February 15, 2014 in Washington Voices

Carter, CV team hope to qualify for state gymnastics meet

Steve Christilaw
 
Kathy Plonka photoBuy this photo

CV’s McKinzie Carter, center, stretches during practice at the school on Tuesday. Carter has been in gymnastics since she was 4 and previously did club gymnastics.
(Full-size photo)

There’s a fire burning inside McKinzie Carter, and the flames will be fanned today for the Central Valley sophomore.

Carter and the Lady Bears are in Des Moines, Wash., today, competing in the Class 4A regional gymnastics tournament at Mount Rainier High School, where CV looks to earn a team spot in next weekend’s State Championship meet in Tacoma.

“Last year I qualified in each event individually and was able to compete at state as an all-around,” Carter said. “This year I want to get back to state, of course. But what’s really exciting about regionals and state is for us to qualify as a team because we’re certainly good enough to get there.”

Despite being in just her second year of high school gymnastics, Carter is a veteran and a leader.

“I started gymnastics when I was 4 years old,” she said. “In club gymnastics, you have to get to a Level 4 before you’re allowed to compete, so I was 8 or 9 years old when I started competing and when I quit club gymnastics in the seventh grade I was a Level 8.”

The demands of club gymnastics are high, both in terms of commitment and in terms of bodily wear and tear. By the time Carter reached middle school, she was ready to move on.

“To complete, it got to a point where I would go to school, go to gymnastics, do my homework and go to bed,” she explained. “I loved gymnastics, but I also wanted to have the full school experience. I wanted to enjoy the other things school offered and to be able to spend time with friends.”

Carter said she knew then that she wanted to compete in high school gymnastics, so she maintained her skills. As a freshman last year, she was a top all-around competitor, qualifying for the state meet with sophomore and fellow former club gymnast Izzy Erdem.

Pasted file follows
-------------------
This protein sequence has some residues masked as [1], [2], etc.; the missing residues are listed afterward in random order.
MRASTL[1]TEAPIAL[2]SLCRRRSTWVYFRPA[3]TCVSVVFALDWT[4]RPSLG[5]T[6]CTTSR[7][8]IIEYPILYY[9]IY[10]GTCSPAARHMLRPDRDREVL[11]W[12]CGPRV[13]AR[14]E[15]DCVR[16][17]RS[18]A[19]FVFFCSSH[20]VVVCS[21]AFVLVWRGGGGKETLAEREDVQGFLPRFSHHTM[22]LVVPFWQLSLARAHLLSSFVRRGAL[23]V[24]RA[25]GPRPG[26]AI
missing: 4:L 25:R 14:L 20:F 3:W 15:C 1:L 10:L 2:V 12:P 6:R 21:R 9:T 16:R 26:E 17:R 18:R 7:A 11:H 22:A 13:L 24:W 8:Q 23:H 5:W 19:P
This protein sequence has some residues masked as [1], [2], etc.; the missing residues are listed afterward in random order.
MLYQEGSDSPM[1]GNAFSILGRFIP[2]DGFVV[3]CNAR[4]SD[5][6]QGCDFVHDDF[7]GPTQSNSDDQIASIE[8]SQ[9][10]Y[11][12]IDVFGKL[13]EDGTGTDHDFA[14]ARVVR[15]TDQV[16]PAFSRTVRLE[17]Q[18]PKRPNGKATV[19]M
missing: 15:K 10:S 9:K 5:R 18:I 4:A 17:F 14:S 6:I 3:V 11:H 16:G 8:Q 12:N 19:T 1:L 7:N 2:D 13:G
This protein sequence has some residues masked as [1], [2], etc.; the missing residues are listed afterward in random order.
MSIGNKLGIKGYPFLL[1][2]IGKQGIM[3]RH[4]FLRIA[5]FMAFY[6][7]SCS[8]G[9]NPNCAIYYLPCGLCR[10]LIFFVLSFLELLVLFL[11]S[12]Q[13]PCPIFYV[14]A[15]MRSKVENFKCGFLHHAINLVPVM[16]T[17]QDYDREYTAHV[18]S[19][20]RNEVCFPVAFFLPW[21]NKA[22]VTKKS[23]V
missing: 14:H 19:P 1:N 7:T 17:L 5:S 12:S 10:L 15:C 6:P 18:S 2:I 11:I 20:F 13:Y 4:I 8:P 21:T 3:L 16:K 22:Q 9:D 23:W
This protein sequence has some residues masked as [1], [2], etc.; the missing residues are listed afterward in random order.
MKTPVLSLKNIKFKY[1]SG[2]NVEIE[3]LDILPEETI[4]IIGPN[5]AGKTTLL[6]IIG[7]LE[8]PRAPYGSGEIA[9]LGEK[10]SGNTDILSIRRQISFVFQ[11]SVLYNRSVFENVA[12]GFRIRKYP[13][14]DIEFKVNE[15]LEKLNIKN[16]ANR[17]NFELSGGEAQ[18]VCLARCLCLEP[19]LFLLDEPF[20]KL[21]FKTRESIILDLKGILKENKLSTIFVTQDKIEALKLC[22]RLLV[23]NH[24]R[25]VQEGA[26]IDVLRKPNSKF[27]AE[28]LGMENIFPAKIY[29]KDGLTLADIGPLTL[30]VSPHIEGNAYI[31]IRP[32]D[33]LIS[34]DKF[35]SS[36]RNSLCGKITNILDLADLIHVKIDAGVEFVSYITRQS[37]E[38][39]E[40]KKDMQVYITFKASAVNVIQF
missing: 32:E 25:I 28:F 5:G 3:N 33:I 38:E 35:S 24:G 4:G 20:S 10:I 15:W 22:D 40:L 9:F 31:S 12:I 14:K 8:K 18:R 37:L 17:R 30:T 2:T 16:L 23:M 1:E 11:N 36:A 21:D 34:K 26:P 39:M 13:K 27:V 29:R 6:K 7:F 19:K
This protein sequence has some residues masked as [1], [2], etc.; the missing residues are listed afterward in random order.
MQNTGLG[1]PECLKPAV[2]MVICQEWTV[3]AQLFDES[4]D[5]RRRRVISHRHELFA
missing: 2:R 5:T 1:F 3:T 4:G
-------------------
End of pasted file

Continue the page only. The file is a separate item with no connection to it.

High school gymnastics are a different type of competition, Carter said.

A club tournament is filled with competitors who have proven their skills.

“If you have a Level 5 tournament, everyone there has the same level of skills, so the competition is really fierce,” Carter said. “That’s not how it is in high school gymnastics. You have teams where everyone isn’t on the same level.”

At a club competition, gymnasts are competing against their own teammates as much as other clubs. High school gymnastics are much more of a team sport.

“I really enjoy working with my teammates and helping them get better,” Carter said. “I like the team part of the sport much more. I like doing well, but I love it when we all do well and we do well as a team. That’s what so exciting about getting to state as a team. It was a lot of fun to be able to compete against the best gymnasts in the state, and that’s an experience I want to share with my teammates.”

Preparing a routine for this weekend and for the state meet is a challenge. On the one hand, gymnasts all want to have routines with the potential to garner high scores, which means having not only the required elements for each exercise, but also more difficult elements that can be rewarded with higher totals.

But the other side of the equation is that greater reward also comes with greater risk.

“You kind of walk a fine line between those two sides,” Carter said. “Yes, you want to increase the potential for points but you also want to make sure you can perform your routine cleanly. Every time you make a mistake, it costs you a tenth of a point, and it adds up pretty fast.

“For me, it’s about being able to do my balance beam routine without falling, and I’m pretty sure I can do that at this point. My vault is good and I haven’t missed that all season. My bar routine is solid and so is my floor exercise.”

Big competitions bring out Carter’s competitive juices. The better the competition, the more the adrenaline flows and the more she gets fired up.

Nerves aren’t necessarily part of the equation, she said. In fact, she likes the idea of letting her competition go first. She likes the pressure of having to stick her own routine.

“I guess you’d have to say that I’m a competitor,” Carter said. “When I see someone go out and have a great routine, that makes me want to go out and do the same thing.”


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